Let’s look at the damage and discuss what to do – life isn’t perfect, and shit happens. It can’t actually be fixed, but I tried to minimize the damage. When either cotton duck or linen start to sag or get loose, or you find a dent, the first thing to do is try brushing the back with water. That’s the most simple solution usually. You don’t want to soak it, just brush a small amount evenly and this will tighten the fibers back up. My best option for “fixing” it is a long hard road – removing the linen from the stretcher, mounting it to a panel with PVA* or high quality acrylic gel medium (I have found gel medium to work better then PVA, but you must work quickly and it’s tricky to do) and then I’d have to remove all of the varnish to paint over the crack. It’s not possible to remove just the varnish in one area, and replace it and have it look like that isn’t exactly what I did.  Looong Sigh. Removing varnish is a serious, slow, laborious task and I never want to have to do it ever. I am not a conservator, that is not a degree that I carry, and I have no desire to spend hours meticulously performing this act huffing harsh solvents trying to get it all off evenly and perfectly. I am now refraining from going off on a tangent about varnishes. Not the point of this post, not the point of this post… but real fast, if you haven’t tried Gamvar yet, I highly recommend it. I discovered its wonders a mere year ago, and I’m never going back.

Once I have theoretically removed all of the varnish without horribly damaging my painting, then I could use some Cold Wax Medium or Acrylic Gel Medium in the deepest part of the crack, to sorta fill it in. Then I could attempted to paint over the crack. Would this work? I have no idea. Oil paint layers thin and become more transparent over time. Back to the plate of spaghetti analogy. I highly suspect the crack would still be visible in the end, after all that work, but at least the crack would not be at risk for getting larger.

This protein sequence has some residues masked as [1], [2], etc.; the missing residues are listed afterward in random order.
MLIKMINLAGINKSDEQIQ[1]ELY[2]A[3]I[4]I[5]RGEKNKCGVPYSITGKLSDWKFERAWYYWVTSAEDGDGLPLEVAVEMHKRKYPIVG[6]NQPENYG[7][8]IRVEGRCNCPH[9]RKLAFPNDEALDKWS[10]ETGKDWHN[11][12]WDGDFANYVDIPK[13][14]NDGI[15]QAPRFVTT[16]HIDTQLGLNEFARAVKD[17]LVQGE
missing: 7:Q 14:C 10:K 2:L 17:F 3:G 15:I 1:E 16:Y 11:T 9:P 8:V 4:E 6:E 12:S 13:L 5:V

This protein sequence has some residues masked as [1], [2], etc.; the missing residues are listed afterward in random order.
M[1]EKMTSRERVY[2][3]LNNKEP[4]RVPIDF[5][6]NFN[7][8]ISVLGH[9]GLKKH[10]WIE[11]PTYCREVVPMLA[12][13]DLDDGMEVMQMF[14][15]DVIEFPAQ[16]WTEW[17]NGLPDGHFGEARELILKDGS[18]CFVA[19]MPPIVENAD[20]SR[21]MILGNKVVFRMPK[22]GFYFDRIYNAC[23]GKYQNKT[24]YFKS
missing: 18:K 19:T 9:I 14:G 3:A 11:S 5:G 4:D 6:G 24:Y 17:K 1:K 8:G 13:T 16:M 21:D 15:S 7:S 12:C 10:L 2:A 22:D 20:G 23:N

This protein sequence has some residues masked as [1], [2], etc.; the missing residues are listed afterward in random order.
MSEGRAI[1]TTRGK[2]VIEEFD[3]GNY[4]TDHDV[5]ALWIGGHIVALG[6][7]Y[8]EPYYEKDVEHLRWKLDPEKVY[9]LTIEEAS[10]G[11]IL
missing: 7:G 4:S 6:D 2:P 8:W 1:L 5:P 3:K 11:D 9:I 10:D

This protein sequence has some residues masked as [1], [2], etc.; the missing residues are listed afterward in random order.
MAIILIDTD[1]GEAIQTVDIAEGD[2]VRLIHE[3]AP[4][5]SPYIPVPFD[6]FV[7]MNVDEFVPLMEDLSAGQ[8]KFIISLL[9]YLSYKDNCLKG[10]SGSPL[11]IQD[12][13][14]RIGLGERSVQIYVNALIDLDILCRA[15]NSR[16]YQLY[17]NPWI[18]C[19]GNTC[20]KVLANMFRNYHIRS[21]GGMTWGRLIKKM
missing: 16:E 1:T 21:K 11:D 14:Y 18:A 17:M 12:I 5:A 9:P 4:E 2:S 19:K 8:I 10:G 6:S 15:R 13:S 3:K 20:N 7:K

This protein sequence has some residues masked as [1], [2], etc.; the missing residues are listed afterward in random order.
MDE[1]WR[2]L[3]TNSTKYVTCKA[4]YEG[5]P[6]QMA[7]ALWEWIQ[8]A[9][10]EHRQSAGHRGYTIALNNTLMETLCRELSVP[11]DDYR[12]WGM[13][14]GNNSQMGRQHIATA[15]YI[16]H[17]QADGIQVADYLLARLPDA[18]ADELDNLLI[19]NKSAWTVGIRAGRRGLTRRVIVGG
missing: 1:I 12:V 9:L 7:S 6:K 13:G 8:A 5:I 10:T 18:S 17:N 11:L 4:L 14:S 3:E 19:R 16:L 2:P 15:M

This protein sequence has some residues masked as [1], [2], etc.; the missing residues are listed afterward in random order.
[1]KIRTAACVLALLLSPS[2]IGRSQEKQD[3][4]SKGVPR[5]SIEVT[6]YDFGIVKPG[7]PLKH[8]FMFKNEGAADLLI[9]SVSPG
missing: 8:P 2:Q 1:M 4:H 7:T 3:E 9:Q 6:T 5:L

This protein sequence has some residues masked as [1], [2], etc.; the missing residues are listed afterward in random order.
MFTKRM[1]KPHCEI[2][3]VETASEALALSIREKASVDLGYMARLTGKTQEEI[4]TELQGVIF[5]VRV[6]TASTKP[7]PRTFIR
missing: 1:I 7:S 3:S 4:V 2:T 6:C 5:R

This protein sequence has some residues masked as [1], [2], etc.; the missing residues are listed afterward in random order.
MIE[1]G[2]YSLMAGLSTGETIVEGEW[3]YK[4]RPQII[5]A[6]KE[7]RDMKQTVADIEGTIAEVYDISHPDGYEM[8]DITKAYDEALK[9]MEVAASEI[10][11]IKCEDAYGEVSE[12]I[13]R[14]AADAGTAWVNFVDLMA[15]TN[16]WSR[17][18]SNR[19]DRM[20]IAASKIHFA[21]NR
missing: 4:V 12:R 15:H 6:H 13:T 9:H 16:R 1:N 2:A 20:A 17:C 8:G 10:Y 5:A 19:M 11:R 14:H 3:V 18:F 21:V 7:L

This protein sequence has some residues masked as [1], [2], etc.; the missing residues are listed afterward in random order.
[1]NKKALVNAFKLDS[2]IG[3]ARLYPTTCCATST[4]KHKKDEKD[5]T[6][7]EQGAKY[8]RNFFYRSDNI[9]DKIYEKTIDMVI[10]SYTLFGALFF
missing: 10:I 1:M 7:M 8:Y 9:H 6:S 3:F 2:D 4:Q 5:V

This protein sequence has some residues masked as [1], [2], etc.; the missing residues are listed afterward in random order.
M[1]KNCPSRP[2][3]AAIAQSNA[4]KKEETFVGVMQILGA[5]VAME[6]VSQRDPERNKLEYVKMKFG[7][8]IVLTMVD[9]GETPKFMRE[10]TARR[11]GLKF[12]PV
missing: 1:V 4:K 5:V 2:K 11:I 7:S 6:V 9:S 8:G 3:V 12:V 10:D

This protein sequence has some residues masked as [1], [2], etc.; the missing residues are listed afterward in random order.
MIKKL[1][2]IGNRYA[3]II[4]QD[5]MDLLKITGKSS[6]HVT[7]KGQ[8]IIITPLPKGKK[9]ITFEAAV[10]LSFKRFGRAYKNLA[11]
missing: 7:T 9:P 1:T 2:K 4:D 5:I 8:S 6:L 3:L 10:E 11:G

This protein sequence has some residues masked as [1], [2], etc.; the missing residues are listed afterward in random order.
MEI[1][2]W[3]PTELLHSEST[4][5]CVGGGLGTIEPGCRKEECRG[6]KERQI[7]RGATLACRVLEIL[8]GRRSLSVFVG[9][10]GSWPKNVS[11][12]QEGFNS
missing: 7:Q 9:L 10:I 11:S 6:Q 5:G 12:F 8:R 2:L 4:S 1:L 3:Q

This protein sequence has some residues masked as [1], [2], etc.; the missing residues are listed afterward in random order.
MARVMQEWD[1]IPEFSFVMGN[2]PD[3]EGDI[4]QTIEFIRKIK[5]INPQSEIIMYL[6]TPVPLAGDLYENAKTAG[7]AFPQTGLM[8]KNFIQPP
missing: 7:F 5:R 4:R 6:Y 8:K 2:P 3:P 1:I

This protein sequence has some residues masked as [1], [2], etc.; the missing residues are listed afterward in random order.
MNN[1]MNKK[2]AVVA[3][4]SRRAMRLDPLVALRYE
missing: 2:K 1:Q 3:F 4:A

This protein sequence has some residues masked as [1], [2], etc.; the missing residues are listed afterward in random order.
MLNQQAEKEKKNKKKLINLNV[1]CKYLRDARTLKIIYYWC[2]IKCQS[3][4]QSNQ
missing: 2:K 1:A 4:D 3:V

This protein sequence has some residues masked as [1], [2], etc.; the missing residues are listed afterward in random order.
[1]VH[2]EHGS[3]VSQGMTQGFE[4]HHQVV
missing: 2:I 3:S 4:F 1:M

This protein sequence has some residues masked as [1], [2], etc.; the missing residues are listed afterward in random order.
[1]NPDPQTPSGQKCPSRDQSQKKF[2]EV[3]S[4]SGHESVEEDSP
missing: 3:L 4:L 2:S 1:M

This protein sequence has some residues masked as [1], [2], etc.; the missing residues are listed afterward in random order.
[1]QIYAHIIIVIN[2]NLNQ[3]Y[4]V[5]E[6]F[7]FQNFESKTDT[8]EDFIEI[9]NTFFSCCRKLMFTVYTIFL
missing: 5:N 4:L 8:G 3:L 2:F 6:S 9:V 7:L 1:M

In the end, as seen in the photo above, I “fixed” it the lazy way. I used wax, referred to my amazing studio notes from 2012, found the recipe for the colors I used (at least the crack isn’t on the figure!) and painted – YUP! – over the varnish. I so totally admit I did this. Is is sooo bad? (The answer is yes.)  This painting will forever hang in my home now, it is absolutely not fit for gallery presentation now, so there ya go. I might make it again, on panel, for gallery presentation. I was never actually happy with the hair anyway, or how you could see the hard lines of the shoulders under the layer above. Many lessons to be learned, including this one – keep impeccable studio notes. You will thank yourself one day. Comments, suggestions and pointers are all very welcome.

*Edit – I say to use PVA or gel medium to mount canvas or linen to panel, and I really want to stress that this is NOT how conservators work. It might be done for a small piece that is going on archival panel, but in real painting restoration there are materials used to preserve the piece without permanently altering it. Using PVA is permanent. Cracks can be fixed to a larger degree then I thought, but it requires relining the piece on new linen and using wax as the adhesive. It also requires ironing the piece, and it’s a huge, tedious process. Spot touch inpainting could be done over a layer of varnish, the key is that it’s not on the original paint. Things are different when a conservator is working to preserve the piece, versus the artist them self.

Edit * I decided to go ahead and try the fancy linen after all. I don’t feel one brand is sufficient to make my mind up about the nature of linen et all. I special ordered a 39.5 x 42.5 sheet of Artfix preprimed Belgium Linen and I will definitely describe my experience with it once I try it out!